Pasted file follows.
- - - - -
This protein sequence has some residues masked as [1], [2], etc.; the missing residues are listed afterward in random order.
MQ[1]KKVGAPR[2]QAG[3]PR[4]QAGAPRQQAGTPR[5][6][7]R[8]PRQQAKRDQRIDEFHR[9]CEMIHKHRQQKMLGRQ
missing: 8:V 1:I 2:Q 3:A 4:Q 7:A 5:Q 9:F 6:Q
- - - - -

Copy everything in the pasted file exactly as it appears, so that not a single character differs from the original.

This protein sequence has some residues masked as [1], [2], etc.; the missing residues are listed afterward in random order.
MQ[1]KKVGAPR[2]QAG[3]PR[4]QAGAPRQQAGTPR[5][6][7]R[8]PRQQAKRDQRIDEFHR[9]CEMIHKHRQQKMLGRQ
missing: 8:V 1:I 2:Q 3:A 4:Q 7:A 5:Q 9:F 6:Q